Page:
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Thursday, October 30, 2008

Civil Disobedience for Autonomy

posted by on October 30 at 11:46 AM

One of the toughest things to imagine, if I get married, is making a difficult medical decision for my partner when she cannot do so herself. Intubation or death by asphyxiation? Call in the organ donation team, or the morgue?

It's one of those promises we make to one another, when committing ourselves to a partner. In sickness and health. We agree to take on the horrible responsibility of being the one charged with making those difficult decisions for the person we love, thinking of and for them when they cannot.

Shortly, I'll be returning to the wards, treating patients as a medical student. I'll soon be the person asking husbands and wives for these difficult decisions. Stronger than most who find themselves in medical school, I believe in the autonomy of patients. I believe that everyone competent deserves to choose what happens to themselves in a hospital--when they choose to end their suffering, and to whom they wish to delegate this supreme authority. In these difficult and wrenching decisions, I believe the state, the community and even the doctor should be quiet. As a physician, it is my role to honestly present the choices and implement whatever course the patient or the person he or she loves decides. The churches, the ignorant and intolerant, the meddling sanctimonious crowd should stay silent.

The opponents of Washington's I-1000 and proponents California's Proposition 8 both wish to interject, to restrict choices for others with their notions of what is right and wrong, comfortable and uncomfortable. They wish to impose their narrow moral sense on everyone, using my hands as a doctor to do so. What if I refuse to follow their intolerant and meddling desires?

What if I refuse to ignore the pleas of a patient facing unbearable suffering?

If California's Proposition 8 passes, David could very well get a letter informing him that his marriage is annulled. What if I refuse to listen to this letter, if it should come? David's marriage is as real and as valid as any in my experience. Why should I allow the intolerant, even if it is a intolerant majority of the electorate, to dictate their false moral posturing through my actions.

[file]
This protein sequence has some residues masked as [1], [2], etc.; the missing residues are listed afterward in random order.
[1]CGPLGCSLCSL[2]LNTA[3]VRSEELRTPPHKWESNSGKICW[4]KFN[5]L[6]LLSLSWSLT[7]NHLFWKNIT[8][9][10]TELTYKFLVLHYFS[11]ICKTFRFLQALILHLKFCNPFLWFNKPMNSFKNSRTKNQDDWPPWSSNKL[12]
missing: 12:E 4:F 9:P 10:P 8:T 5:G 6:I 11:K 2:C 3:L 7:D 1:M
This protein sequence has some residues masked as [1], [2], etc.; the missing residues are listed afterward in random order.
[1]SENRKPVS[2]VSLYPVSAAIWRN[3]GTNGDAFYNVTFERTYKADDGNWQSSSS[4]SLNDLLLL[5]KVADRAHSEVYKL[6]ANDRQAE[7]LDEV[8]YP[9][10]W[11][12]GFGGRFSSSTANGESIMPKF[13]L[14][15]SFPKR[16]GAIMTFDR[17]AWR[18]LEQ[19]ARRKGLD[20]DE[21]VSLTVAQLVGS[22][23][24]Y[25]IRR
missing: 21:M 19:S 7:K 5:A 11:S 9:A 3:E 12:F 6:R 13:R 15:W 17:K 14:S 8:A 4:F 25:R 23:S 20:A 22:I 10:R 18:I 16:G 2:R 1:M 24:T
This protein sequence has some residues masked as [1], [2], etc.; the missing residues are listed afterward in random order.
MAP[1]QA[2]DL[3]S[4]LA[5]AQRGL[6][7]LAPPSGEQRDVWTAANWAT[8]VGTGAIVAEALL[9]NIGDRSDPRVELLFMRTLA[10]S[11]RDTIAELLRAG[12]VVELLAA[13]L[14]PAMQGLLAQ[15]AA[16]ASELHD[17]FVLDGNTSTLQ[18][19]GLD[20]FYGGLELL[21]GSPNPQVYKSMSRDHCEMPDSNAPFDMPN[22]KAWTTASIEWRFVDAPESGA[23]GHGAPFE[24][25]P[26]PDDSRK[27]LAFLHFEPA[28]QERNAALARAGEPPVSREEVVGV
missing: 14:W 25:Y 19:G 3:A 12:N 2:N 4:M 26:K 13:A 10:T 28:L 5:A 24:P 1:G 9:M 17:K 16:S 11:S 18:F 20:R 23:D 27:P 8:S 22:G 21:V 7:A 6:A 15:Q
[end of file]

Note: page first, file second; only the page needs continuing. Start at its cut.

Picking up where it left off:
Why should American physicians be expected to tell a sobbing husband he cannot see his husband in the hospital? To tell a mother in agony she must suffer for a few hours more, in service of those who cling to a medieval notion of the morality of human mortality? It's all too easy to ask for bigotry and coercive enforcement of your faith in a voting booth. It's quite another to the be individual who actually must execute this cruel acts. As a doctor, one of my central duties is to protect the right of my patients to make decisions for themselves, to stand up for their autonomy when they are too weak to do so.

I deeply and sincerely hope that the voters will recognize the right of each of us to steer the course of our own lives, and make our own decisions. If not, I should refuse to acknowledge unethical laws, laws that interject community power into a decision that should be left to our own conscience.

My fellow medical students and doctors should do so as well.

5 Days...

posted by on October 30 at 11:15 AM


Doody Calls

posted by on October 30 at 11:07 AM

The other day a friend came over to my house all in a tizzy. He said that he'd just been listening to NPR, and was fucking positive he heard them interview an Ohio McCain/Palin supporter named "Moose Doody."